With growth indicators improving and the Federal Reserve about to ease back on its monthly stimulus program, market talk is intensifying that inflation will arrive in earnest in 2014.
In fact, even if actual inflation does not escalate, the fear of it could be enough to provide a pretty substantial shock to the system.
That’s a scenario envisioned by Jim Paulsen, chief market strategist at Wells Capital Management, who sees “stronger economic growth,” declining unemployment and rising factory utilization leading to “a modest rise in the U.S. inflation rate” that will produce “the first ‘inflation scare/overheat/can the Fed exit fast enough’ panic of the recovery.”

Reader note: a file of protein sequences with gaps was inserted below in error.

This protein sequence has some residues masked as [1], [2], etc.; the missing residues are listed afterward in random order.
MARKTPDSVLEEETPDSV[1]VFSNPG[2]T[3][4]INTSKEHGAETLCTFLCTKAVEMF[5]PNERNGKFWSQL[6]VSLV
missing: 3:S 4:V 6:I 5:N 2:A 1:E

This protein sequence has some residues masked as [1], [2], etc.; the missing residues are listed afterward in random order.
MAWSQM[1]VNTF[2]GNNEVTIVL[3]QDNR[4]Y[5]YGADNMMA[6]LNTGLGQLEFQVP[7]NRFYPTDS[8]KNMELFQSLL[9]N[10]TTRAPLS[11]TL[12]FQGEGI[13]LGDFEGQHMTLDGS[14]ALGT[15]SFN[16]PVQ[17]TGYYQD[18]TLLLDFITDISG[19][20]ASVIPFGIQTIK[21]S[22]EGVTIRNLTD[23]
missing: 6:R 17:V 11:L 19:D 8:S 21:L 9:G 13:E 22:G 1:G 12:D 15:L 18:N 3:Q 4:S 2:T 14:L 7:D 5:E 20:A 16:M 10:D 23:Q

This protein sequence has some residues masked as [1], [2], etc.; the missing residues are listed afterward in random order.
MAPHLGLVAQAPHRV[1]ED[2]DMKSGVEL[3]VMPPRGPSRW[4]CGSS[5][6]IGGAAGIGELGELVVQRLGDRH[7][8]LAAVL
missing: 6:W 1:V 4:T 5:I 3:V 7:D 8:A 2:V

This is what I’ve been warning of for years now, but one thing is left out of this story.
At first, inflation feels good. Wages are going up which makes workers happy. Prices are going up which makes sellers happy. Profits are going up which makes producers happy. And GDP is going up which makes Washington happy.
Of course it’s all one big illusion built on funny money — a bubble, if you will. One Ben Bernanke has been trying desperately to reinflate (he’s no Greenspan), and which I have every faith Janet Yellen will reinflate. And given Yellen’s “feel good” policies, I suspect Paulsen’s panic taper fears are overblown.
So don’t worry about the Feds raising the minimum wage to $15. The doves are taking over the Fed, so what you should really worry about is the $15 Big Mac — before you get the Coke & fries with that.